Calculus

This section covers how to do basic calculus tasks such as derivatives, integrals, limits, and series expansions in SymPy. If you are not familiar with the math of any part of this section, you may safely skip it.

>>> from sympy import *
>>> x, y, z = symbols('x y z')
>>> init_printing(use_unicode=True)

Derivatives

To take derivatives, use the diff function.

>>> diff(cos(x), x)
-sin(x)
>>> diff(exp(x**2), x)
     ⎛ 2⎞
     ⎝x ⎠
2⋅x⋅ℯ

diff can take multiple derivatives at once. To take multiple derivatives, pass the variable as many times as you wish to differentiate, or pass a number after the variable. For example, both of the following find the third derivative of \(x^4\).

>>> diff(x**4, x, x, x)
24⋅x
>>> diff(x**4, x, 3)
24⋅x

You can also take derivatives with respect to many variables at once. Just pass each derivative in order, using the same syntax as for single variable derivatives. For example, each of the following will compute \(\frac{\partial^7}{\partial x\partial y^2\partial z^4} e^{x y z}\).

>>> expr = exp(x*y*z)
>>> diff(expr, x, y, y, z, z, z, z)
 3  2 ⎛ 3  3  3       2  2  2                ⎞  x⋅y⋅z
x ⋅y ⋅⎝x ⋅y ⋅z  + 14⋅x ⋅y ⋅z  + 52⋅x⋅y⋅z + 48⎠⋅ℯ
>>> diff(expr, x, y, 2, z, 4)
 3  2 ⎛ 3  3  3       2  2  2                ⎞  x⋅y⋅z
x ⋅y ⋅⎝x ⋅y ⋅z  + 14⋅x ⋅y ⋅z  + 52⋅x⋅y⋅z + 48⎠⋅ℯ
>>> diff(expr, x, y, y, z, 4)
 3  2 ⎛ 3  3  3       2  2  2                ⎞  x⋅y⋅z
x ⋅y ⋅⎝x ⋅y ⋅z  + 14⋅x ⋅y ⋅z  + 52⋅x⋅y⋅z + 48⎠⋅ℯ

diff can also be called as a method. The two ways of calling diff are exactly the same, and are provided only for convenience.

>>> expr.diff(x, y, y, z, 4)
 3  2 ⎛ 3  3  3       2  2  2                ⎞  x⋅y⋅z
x ⋅y ⋅⎝x ⋅y ⋅z  + 14⋅x ⋅y ⋅z  + 52⋅x⋅y⋅z + 48⎠⋅ℯ

To create an unevaluated derivative, use the Derivative class. It has the same syntax as diff.

>>> deriv = Derivative(expr, x, y, y, z, 4)
>>> deriv
     7
    ∂     ⎛ x⋅y⋅z⎞
──────────⎝ℯ     ⎠
  4   2
∂z  ∂y  ∂x

To evaluate an unevaluated derivative, use the doit method.

>>> deriv.doit()
 3  2 ⎛ 3  3  3       2  2  2                ⎞  x⋅y⋅z
x ⋅y ⋅⎝x ⋅y ⋅z  + 14⋅x ⋅y ⋅z  + 52⋅x⋅y⋅z + 48⎠⋅ℯ

These unevaluated objects are useful for delaying the evaluation of the derivative, or for printing purposes. They are also used when SymPy does not know how to compute the derivative of an expression (for example, if it contains an undefined function, which are described in the Solving Differential Equations section).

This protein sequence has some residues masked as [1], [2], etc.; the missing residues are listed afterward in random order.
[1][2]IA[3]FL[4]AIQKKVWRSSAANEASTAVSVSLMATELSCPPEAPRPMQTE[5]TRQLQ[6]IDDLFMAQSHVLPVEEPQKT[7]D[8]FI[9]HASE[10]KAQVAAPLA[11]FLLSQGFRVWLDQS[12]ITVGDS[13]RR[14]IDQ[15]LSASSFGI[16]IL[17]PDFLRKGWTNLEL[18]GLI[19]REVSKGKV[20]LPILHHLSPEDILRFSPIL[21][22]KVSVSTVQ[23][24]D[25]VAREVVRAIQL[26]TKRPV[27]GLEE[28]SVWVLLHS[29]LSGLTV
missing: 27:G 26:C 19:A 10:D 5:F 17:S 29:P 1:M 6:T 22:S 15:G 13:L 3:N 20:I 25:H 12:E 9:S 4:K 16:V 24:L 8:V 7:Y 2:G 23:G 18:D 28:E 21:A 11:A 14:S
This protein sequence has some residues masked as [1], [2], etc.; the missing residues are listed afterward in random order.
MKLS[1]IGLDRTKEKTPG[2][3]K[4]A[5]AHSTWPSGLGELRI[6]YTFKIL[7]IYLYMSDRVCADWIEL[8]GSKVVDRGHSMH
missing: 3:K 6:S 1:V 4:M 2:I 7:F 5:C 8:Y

Integrals

To compute an integral, use the integrate function. There are two kinds of integrals, definite and indefinite. To compute an indefinite integral, that is, an antiderivative, or primitive, just pass the variable after the expression.

>>> integrate(cos(x), x)
sin(x)

Note that SymPy does not include the constant of integration. If you want it, you can add one yourself, or rephrase your problem as a differential equation and use dsolve to solve it, which does add the constant (see Solving Differential Equations).

To compute a definite integral, pass the argument (integration_variable, lower_limit, upper_limit). For example, to compute

\[\int_0^\infty e^{-x}\,dx,\]

we would do

>>> integrate(exp(-x), (x, 0, oo))
1

As with indefinite integrals, you can pass multiple limit tuples to perform a multiple integral. For example, to compute

\[\int_{-\infty}^{\infty}\int_{-\infty}^{\infty} e^{- x^{2} - y^{2}}\, dx\, dy,\]

do

>>> integrate(exp(-x**2 - y**2), (x, -oo, oo), (y, -oo, oo))
π

If integrate is unable to compute an integral, it returns an unevaluated Integral object.

>>> expr = integrate(x**x, x)
>>> print(expr)
Integral(x**x, x)
>>> expr

⎮  x
⎮ x  dx

As with Derivative, you can create an unevaluated integral using Integral. To later evaluate this integral, call doit.

>>> expr = Integral(log(x)**2, x)
>>> expr

⎮    2
⎮ log (x) dx

>>> expr.doit()
         2
x⋅log (x) - 2⋅x⋅log(x) + 2⋅x

integrate uses powerful algorithms that are always improving to compute both definite and indefinite integrals, including heuristic pattern matching type algorithms, a partial implementation of the Risch algorithm, and an algorithm using Meijer G-functions that is useful for computing integrals in terms of special functions, especially definite integrals. Here is a sampling of some of the power of integrate.

>>> integ = Integral((x**4 + x**2*exp(x) - x**2 - 2*x*exp(x) - 2*x -
...     exp(x))*exp(x)/((x - 1)**2*(x + 1)**2*(exp(x) + 1)), x)
>>> integ

⎮ ⎛ 4    2  x    2        x          x⎞  x
⎮ ⎝x  + x ⋅ℯ  - x  - 2⋅x⋅ℯ  - 2⋅x - ℯ ⎠⋅ℯ
⎮ ──────────────────────────────────────── dx
⎮               2        2 ⎛ x    ⎞
⎮        (x - 1) ⋅(x + 1) ⋅⎝ℯ  + 1⎠

>>> integ.doit()
                 x
   ⎛ x    ⎞     ℯ
log⎝ℯ  + 1⎠ + ──────
               2
              x  - 1
>>> integ = Integral(sin(x**2), x)
>>> integ

⎮    ⎛ 2⎞
⎮ sin⎝x ⎠ dx